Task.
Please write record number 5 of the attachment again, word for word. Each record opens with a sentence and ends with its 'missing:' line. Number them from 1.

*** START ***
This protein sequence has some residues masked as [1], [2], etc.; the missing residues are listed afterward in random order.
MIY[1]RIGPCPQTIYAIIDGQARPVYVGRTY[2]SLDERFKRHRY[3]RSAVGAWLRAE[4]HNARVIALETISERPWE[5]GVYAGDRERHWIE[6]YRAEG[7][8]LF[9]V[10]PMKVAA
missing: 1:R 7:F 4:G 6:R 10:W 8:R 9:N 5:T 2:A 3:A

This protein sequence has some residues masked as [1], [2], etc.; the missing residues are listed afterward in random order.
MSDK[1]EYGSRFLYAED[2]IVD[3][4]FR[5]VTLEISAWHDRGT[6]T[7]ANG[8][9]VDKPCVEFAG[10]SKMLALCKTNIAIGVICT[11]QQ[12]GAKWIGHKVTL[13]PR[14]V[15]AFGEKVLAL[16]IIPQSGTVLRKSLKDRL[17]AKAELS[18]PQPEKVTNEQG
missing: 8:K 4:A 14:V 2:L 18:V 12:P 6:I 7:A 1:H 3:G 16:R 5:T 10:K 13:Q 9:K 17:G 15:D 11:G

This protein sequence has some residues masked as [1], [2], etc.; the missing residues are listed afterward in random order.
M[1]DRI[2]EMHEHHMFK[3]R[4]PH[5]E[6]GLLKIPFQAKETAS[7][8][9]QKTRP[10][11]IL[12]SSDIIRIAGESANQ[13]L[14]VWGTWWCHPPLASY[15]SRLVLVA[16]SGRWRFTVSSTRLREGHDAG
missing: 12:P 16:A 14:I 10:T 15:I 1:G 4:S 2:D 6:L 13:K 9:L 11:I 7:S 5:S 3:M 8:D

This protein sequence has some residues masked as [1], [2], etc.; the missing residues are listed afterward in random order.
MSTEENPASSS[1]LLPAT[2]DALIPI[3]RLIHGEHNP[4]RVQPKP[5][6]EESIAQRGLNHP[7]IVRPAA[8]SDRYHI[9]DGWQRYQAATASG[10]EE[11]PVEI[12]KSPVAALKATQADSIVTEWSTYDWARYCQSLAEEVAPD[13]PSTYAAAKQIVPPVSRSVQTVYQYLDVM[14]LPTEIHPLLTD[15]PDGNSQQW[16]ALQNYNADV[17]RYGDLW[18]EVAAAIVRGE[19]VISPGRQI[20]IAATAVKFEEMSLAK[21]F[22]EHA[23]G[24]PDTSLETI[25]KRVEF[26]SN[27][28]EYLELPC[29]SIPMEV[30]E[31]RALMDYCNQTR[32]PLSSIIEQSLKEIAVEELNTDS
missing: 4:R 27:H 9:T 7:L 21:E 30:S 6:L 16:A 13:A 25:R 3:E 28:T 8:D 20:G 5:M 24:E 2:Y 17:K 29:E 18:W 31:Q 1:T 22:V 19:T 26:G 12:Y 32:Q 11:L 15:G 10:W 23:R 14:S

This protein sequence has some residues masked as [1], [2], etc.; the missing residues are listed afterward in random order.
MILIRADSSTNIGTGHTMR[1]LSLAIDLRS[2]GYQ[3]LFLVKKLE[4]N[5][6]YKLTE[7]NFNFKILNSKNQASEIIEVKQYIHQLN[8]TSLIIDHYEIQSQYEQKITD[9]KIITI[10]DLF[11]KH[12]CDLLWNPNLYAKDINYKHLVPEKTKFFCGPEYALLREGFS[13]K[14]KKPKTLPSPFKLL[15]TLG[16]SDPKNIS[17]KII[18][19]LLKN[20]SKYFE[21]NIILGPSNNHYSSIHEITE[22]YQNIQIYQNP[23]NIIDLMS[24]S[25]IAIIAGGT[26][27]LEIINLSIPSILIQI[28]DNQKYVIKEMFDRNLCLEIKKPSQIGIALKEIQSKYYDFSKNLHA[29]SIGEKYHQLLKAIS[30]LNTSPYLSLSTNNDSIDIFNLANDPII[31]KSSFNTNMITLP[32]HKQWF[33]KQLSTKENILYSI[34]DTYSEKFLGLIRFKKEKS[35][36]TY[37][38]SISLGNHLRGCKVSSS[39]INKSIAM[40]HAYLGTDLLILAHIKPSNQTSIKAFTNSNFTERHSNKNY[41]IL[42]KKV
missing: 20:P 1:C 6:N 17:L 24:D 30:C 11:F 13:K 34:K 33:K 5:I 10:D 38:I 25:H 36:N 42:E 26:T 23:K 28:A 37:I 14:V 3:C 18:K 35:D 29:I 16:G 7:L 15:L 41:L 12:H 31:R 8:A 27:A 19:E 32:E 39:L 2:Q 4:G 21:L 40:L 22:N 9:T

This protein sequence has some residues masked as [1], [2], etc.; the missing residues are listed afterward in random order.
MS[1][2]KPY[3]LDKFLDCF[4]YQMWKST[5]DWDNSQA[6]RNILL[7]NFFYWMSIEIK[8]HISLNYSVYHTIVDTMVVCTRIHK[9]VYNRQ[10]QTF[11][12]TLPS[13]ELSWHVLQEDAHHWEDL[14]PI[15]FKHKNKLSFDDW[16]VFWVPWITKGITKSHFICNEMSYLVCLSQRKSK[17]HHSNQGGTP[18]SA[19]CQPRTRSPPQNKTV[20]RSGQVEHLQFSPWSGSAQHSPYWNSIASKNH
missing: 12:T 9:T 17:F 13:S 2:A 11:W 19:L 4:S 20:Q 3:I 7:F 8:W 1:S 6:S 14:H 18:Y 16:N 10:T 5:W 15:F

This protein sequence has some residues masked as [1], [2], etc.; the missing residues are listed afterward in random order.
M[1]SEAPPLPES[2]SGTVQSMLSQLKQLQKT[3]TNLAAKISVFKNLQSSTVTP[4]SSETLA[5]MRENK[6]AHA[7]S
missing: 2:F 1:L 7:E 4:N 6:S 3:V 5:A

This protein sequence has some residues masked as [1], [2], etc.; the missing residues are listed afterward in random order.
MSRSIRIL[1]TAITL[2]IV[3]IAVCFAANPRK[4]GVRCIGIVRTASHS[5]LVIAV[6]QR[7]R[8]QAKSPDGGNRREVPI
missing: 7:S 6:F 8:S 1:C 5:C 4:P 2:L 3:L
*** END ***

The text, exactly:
This protein sequence has some residues masked as [1], [2], etc.; the missing residues are listed afterward in random order.
MILIRADSSTNIGTGHTMR[1]LSLAIDLRS[2]GYQ[3]LFLVKKLE[4]N[5][6]YKLTE[7]NFNFKILNSKNQASEIIEVKQYIHQLN[8]TSLIIDHYEIQSQYEQKITD[9]KIITI[10]DLF[11]KH[12]CDLLWNPNLYAKDINYKHLVPEKTKFFCGPEYALLREGFS[13]K[14]KKPKTLPSPFKLL[15]TLG[16]SDPKNIS[17]KII[18][19]LLKN[20]SKYFE[21]NIILGPSNNHYSSIHEITE[22]YQNIQIYQNP[23]NIIDLMS[24]S[25]IAIIAGGT[26][27]LEIINLSIPSILIQI[28]DNQKYVIKEMFDRNLCLEIKKPSQIGIALKEIQSKYYDFSKNLHA[29]SIGEKYHQLLKAIS[30]LNTSPYLSLSTNNDSIDIFNLANDPII[31]KSSFNTNMITLP[32]HKQWF[33]KQLSTKENILYSI[34]DTYSEKFLGLIRFKKEKS[35][36]TY[37][38]SISLGNHLRGCKVSSS[39]INKSIAM[40]HAYLGTDLLILAHIKPSNQTSIKAFTNSNFTERHSNKNY[41]IL[42]KKV
missing: 20:P 1:C 6:N 17:L 24:D 30:C 11:F 13:K 34:K 33:K 5:I 10:D 38:I 25:H 36:N 42:E 26:T 23:K 28:A 37:I 14:V 3:C 18:K 35:D 29:I 16:G 7:L 15:L 41:L 12:H 31:R 8:A 27:A 19:E 32:E 39:L 2:Q 4:G 21:L 40:L 22:N 9:T